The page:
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A world wine shortage looms, we are told, but I’m not all that concerned about it

rack-of-wineResearch from Morgan Stanley shows a shortfall between production of wine worldwide and the demand for it.  In 2012 it was the biggest gap seen, with some 300m fewer cases produced than were demanded, compared with a decade ago when there was a surplus of 600m cases.  A massive over-supply from 2004 to 2006 was brought about by a series of bumper crops.  The low prices, followed by the financial crisis, led some vintners to take vineyards out of production.  This has combined with a increase in demand, especially by the rising affluent class in China, to cause the shortfall.

Well, it happens, and I’m not worried.  In farming bumper crops of one product lead to lower prices that cause farmers to switch to other crops the following year.  There is often a cyclical pattern.  A glut of wine brings lower prices, making it less profitable.  Scarcity means high prices and more acres committed to production.  I am quite confident that the higher prices resulting from the shortage will lead growers to plant more acreage in pursuit of the greater returns available.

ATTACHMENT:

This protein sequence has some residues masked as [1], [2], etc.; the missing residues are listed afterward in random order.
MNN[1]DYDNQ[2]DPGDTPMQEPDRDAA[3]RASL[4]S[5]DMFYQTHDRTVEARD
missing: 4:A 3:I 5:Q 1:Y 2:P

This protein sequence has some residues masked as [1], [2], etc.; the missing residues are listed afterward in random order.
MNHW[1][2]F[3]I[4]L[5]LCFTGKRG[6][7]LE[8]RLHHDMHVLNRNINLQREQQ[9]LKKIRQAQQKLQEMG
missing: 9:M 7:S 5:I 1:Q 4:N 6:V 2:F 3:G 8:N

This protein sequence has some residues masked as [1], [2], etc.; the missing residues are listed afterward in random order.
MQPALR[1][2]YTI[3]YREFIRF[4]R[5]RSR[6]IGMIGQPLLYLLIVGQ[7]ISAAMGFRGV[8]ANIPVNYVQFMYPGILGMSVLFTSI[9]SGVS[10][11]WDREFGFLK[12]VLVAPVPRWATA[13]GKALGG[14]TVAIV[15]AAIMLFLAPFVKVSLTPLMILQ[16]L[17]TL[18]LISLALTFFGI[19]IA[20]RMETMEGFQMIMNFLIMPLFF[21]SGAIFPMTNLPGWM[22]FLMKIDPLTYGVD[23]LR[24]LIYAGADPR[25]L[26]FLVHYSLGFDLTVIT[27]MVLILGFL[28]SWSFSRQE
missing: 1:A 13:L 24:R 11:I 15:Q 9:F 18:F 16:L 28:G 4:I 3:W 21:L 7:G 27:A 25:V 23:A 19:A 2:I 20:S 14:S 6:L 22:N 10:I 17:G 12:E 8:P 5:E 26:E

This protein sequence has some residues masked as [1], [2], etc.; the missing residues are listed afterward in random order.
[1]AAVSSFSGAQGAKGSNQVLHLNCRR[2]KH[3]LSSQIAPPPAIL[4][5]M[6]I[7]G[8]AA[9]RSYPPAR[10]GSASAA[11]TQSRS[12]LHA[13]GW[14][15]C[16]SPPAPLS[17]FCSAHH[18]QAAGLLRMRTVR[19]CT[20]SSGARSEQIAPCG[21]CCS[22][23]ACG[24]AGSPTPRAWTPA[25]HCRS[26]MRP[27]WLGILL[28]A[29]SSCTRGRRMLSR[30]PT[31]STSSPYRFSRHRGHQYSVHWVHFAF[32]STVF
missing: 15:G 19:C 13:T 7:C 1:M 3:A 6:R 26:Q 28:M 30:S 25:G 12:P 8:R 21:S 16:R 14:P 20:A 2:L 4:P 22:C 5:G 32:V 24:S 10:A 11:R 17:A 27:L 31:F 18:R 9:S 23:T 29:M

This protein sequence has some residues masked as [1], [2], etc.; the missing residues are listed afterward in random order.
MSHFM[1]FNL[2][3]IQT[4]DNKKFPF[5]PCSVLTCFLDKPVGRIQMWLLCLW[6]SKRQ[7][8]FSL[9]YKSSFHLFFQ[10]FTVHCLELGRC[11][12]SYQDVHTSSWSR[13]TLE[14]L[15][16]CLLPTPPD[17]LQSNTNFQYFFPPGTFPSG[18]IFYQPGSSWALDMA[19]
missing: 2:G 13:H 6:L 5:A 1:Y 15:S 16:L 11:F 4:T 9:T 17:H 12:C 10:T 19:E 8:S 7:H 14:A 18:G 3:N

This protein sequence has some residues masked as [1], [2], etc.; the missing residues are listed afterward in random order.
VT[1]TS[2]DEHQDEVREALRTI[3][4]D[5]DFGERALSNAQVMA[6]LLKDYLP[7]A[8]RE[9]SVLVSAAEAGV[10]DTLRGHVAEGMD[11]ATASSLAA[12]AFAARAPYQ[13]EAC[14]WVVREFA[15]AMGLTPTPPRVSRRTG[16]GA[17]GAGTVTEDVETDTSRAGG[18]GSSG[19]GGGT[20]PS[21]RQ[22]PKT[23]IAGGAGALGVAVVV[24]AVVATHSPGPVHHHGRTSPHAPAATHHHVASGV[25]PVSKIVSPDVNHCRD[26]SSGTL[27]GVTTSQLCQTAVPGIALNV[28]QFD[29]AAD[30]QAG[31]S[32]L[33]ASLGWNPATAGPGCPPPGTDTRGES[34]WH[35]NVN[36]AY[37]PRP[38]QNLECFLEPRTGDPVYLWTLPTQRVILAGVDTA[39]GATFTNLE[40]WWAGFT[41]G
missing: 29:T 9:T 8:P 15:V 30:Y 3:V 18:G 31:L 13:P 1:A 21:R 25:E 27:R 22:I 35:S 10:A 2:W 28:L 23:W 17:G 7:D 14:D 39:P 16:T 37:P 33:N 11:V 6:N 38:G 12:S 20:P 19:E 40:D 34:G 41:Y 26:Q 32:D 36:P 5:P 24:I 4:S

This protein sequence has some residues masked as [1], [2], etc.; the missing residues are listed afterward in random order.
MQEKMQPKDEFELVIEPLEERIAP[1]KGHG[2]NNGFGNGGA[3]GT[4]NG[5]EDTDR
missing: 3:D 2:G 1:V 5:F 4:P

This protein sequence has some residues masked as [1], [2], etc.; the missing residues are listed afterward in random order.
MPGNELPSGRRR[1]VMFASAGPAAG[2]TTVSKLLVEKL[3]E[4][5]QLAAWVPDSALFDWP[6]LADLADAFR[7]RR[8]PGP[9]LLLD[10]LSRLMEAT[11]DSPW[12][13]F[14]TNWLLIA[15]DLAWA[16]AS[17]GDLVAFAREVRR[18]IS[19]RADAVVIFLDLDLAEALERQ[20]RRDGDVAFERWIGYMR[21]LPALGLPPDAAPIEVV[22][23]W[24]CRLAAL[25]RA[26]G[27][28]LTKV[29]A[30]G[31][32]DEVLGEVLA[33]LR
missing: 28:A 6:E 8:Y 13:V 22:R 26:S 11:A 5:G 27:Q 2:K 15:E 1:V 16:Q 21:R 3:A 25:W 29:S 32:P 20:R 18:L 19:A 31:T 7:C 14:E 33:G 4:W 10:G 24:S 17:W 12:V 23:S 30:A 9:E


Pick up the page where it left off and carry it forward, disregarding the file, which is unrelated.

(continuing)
If necessary new grape strains and hybrids will be developed to prosper in areas previously though inimical to grape-growing.  As ever, technology and ingenuity, stimulated by the pursuit of success will find ways.


2 Responses

  1. My concern is how can it be that after over two hundred years of free market capitalism, experience right before our eyes ‘as we speak’ of how every day life works (free market in action) that so many in the population, the media and (Oh dear) expensively, educated politicians in what passes for Government, still do not understand it?

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